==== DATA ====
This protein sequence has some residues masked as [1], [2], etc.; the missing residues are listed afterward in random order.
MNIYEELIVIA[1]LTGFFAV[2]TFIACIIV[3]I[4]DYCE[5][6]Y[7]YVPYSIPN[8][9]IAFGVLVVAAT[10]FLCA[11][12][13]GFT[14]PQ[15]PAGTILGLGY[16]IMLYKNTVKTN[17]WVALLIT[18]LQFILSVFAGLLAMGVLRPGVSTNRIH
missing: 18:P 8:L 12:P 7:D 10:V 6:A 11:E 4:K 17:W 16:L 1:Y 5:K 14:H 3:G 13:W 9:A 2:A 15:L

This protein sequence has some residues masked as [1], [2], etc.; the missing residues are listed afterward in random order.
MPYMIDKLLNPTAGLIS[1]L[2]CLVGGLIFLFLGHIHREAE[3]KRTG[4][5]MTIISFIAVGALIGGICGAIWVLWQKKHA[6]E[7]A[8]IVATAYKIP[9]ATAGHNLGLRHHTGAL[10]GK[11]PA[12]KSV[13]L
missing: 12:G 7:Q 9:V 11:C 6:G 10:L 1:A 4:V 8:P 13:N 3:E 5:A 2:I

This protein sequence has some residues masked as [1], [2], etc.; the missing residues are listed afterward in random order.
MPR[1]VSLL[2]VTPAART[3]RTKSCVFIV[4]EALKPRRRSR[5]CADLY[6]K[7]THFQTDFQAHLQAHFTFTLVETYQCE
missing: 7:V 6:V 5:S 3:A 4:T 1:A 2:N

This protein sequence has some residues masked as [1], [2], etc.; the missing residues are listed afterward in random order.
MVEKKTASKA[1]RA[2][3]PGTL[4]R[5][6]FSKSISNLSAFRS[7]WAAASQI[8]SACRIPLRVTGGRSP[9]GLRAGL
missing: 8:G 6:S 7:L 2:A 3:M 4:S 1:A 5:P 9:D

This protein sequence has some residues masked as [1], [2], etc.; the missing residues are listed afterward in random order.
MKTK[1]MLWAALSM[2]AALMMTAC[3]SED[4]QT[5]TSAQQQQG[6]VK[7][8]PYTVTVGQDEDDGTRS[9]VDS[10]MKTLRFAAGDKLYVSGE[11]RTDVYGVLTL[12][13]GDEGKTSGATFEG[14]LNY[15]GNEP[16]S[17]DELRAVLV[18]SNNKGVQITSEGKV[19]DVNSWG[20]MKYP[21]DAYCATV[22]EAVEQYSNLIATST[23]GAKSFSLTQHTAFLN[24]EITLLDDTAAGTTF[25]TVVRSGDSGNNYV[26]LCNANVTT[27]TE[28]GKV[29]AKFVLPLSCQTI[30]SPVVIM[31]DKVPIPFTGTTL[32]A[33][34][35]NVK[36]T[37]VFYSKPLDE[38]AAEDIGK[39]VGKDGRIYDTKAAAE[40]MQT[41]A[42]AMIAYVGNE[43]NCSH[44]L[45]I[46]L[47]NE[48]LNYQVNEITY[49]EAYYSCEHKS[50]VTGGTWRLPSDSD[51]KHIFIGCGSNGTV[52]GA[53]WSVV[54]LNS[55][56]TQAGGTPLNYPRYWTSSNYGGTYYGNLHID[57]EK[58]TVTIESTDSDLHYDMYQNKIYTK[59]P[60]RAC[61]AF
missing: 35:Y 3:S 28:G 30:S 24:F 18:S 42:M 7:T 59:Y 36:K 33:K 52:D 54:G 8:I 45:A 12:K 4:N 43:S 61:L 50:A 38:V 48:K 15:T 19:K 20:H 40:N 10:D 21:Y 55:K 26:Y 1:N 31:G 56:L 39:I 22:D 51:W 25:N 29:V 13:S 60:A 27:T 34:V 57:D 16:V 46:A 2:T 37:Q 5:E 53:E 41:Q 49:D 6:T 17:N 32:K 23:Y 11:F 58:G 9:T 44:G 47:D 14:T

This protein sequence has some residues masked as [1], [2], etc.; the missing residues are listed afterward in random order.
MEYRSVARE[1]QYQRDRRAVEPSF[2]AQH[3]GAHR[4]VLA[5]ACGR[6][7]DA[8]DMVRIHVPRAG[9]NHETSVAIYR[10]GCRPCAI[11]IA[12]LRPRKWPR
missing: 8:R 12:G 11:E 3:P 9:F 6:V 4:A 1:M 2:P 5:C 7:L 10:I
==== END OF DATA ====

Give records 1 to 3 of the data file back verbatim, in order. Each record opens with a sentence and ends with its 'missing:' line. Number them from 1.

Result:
This protein sequence has some residues masked as [1], [2], etc.; the missing residues are listed afterward in random order.
MNIYEELIVIA[1]LTGFFAV[2]TFIACIIV[3]I[4]DYCE[5][6]Y[7]YVPYSIPN[8][9]IAFGVLVVAAT[10]FLCA[11][12][13]GFT[14]PQ[15]PAGTILGLGY[16]IMLYKNTVKTN[17]WVALLIT[18]LQFILSVFAGLLAMGVLRPGVSTNRIH
missing: 18:P 8:L 12:P 7:D 10:V 6:A 11:E 4:K 17:W 16:L 1:Y 5:K 14:H 3:G 13:W 9:A 2:A 15:L

This protein sequence has some residues masked as [1], [2], etc.; the missing residues are listed afterward in random order.
MPYMIDKLLNPTAGLIS[1]L[2]CLVGGLIFLFLGHIHREAE[3]KRTG[4][5]MTIISFIAVGALIGGICGAIWVLWQKKHA[6]E[7]A[8]IVATAYKIP[9]ATAGHNLGLRHHTGAL[10]GK[11]PA[12]KSV[13]L
missing: 12:G 7:Q 9:V 11:C 6:G 10:L 1:A 4:V 8:P 13:N 3:E 5:A 2:I

This protein sequence has some residues masked as [1], [2], etc.; the missing residues are listed afterward in random order.
MPR[1]VSLL[2]VTPAART[3]RTKSCVFIV[4]EALKPRRRSR[5]CADLY[6]K[7]THFQTDFQAHLQAHFTFTLVETYQCE
missing: 7:V 6:V 5:S 3:A 4:T 1:A 2:N